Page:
Sensual memory is dealt with.  “I could see Albertine now, seated at the pianola, pink-faced beneath her dark hair; I could feel against my lips, which she would try to part, her tongue, her maternal, incontestable, nutritious, hallowed tongue, whose secret dewy flame, even when she ran it over the surface of my neck or my stomach, gave to those caresses of hers, superficial but somehow imparted by the inside of her flesh, externalized like a piece of material reversed to show its lining, as it were the mysterious sweetness of a penetration.” (pp. 671 – 672)


It is worth noting that Marcel does not attend Albertine’s funeral nor does he ever visit her grave, or, if he does, he does not share that with the reader.  Instead, still obsessing, he hires Aimé, a head waiter he has known for awhile in the novel, first at Balbec and later in Paris, to investigate Albertine’s sexuality at Balbec.  Aimé discovers that Albertine used to take showers at the beach with “a tall woman older than herself, always dressed in grey.”  They would then spend a long time in a nearby cabin, the older one always leaving a big tip.  


This is the first outright, tangible example we have of Albertine’s bisexuality.  Next, Marcel sends Aimé to the town where her aunt lives where, it is discovered, a sexual encounter happened just after she left Marcel.  Aimé finds a “young laundry-girl” who eventually admits to knowing Albertine and having “bathed” with her, usually in the early mornings.  Aimé writes in a letter to Marcel: “The young laundry-girl confessed to me that she enjoyed playing around with her girlfriends and that seeing Mlle Albertine was always rubbing up against her in her bathing-wrap she made her take it off and used to caress her with her tongue along the throat and arms, even on the soles of her feet which Albertine held out to her.  The laundry-girl undressed too, and they played at pushing each other into the water…I took the young laundry-girl to bed with me.  She asked me if I would like her to do to me what she used to do to Mlle Albertine when she took off her bathing-dress.  And she said to me:  ‘If you could have seen how she used to wriggle, that young lady, she said to me ‘oh, it’s too heavenly’ and she got so excited that she could not keep from biting me.’  I could still see the marks on the laundry-girl’s arms.  And I can understand Mlle Albertine’s pleasure, for that young wench is really a very good performer.” (page 708)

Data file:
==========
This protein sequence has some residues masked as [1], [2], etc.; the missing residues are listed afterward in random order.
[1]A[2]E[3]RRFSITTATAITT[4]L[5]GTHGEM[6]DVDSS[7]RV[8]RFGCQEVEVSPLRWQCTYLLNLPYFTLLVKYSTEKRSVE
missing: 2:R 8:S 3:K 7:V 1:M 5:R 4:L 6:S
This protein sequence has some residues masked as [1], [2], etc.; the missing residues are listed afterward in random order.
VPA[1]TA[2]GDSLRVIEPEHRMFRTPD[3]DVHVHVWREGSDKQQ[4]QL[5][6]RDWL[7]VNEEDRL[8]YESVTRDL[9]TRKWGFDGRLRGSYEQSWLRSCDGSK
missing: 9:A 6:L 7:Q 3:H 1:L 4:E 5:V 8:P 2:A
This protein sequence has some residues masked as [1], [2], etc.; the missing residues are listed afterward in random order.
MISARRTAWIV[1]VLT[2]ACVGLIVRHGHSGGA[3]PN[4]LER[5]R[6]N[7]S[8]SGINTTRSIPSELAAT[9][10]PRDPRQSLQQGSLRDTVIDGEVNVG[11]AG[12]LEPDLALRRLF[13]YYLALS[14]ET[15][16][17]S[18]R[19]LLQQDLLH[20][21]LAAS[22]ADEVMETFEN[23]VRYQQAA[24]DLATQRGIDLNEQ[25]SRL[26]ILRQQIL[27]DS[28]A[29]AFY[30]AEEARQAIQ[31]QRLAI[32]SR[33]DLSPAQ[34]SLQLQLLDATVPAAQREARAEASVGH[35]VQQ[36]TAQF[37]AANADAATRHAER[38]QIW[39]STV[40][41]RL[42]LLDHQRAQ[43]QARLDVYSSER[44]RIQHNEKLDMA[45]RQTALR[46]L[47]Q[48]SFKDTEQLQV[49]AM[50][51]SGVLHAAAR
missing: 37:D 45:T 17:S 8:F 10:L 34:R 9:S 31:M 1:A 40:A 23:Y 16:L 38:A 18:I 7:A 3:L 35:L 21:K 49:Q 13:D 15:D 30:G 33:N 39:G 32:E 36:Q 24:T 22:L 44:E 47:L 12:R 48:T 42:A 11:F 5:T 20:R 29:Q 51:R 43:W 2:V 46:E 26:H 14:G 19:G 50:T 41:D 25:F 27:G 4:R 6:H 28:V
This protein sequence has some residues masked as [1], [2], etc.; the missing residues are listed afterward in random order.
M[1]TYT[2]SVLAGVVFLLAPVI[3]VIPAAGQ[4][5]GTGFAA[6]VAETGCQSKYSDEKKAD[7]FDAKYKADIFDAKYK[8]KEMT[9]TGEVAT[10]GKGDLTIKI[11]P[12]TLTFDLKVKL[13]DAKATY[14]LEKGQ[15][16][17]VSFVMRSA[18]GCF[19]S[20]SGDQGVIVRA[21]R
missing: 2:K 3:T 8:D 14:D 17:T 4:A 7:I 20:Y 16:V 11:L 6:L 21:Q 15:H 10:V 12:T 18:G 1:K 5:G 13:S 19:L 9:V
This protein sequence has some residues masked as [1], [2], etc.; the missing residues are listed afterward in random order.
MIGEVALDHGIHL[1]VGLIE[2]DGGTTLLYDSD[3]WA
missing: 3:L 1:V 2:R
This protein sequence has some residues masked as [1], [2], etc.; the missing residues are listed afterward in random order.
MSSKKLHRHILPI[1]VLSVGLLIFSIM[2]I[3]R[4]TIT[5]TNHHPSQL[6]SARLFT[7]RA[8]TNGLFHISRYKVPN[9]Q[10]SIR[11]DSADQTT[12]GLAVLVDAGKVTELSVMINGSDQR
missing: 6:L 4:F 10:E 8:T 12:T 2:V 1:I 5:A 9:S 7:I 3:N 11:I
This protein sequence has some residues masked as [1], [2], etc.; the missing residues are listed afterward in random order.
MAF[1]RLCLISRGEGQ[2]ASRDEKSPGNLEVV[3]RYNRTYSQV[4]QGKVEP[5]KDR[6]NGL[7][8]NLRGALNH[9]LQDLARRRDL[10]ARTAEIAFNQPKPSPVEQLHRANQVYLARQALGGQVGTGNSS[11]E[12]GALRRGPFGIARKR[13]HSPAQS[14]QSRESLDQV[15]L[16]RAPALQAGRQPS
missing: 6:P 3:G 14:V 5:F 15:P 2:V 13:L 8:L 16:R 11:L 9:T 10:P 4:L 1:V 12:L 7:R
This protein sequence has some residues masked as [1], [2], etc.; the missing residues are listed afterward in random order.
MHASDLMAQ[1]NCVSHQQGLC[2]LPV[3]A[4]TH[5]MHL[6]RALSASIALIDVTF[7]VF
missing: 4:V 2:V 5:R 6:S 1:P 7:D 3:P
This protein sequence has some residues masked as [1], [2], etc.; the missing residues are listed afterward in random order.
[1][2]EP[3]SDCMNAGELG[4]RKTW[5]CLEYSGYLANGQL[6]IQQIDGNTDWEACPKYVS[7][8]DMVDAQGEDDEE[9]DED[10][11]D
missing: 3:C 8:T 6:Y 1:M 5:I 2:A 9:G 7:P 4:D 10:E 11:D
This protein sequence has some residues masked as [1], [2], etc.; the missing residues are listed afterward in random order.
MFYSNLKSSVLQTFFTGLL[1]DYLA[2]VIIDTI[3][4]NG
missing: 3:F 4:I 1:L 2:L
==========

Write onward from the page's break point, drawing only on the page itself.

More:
In Albertine’s absence, Marcel can no longer experience her comforting reassurances (even though many of them were lies).  Her sweetness has turned into “a different girl, heaping up lies and deceit” without the condolence of her presence.  Marcel feels that, at last, he is seeing “into the core of Albertine’s own being” and that “Albertine had deceived me as to her profoundest humanity.”  As with most things, Proust finds an aesthetic approach to reveal Marcel’s state of being.


“I had as it happened seen two paintings by Elstir showing naked women in a thickly wooded landscape.  In one of them, a girl is pushing into the water another girl who gaily resists, her thigh raised, her foot barely dipping into the blue water.  I remembered now that the raised thigh made the same swan’s-neck curve with an angle of the knee as was made by the line of Albertine’s thigh when she was lying by my side on the bed, and I had often meant to tell her that she reminded me of those paintings.  But I had refrained from doing so, for fear of awakening in her mind the image of female naked bodies.” (pp. 710 – 711)


Marcel’s reaction to Aimé’s second letter is to go out and find some girls for an erotic experiment.  Once more he eavesdrops, this time from a neighboring room:  “I had had two young laundry-girls, from a district where Albertine had often gone, brought to a house of assignation.  One of them, beneath the caresses of the other, suddenly began to utter sounds which at first I found rather difficult to identify; for one never understands precisely the meaning of an original sound expressive of a sensation which one does not experience oneself…and it took me some time, too, to understand that this noise expressed what, by analogy with the (very different) sensations I myself had felt, I called pleasure; and the pleasure must have been great to overwhelm to this extent the person who was expressing it...”  (pp. 741 – 742)  But this passion only disappoints Marcel.  “In any case these two girls could tell me nothing, as they had no idea who Albertine was.”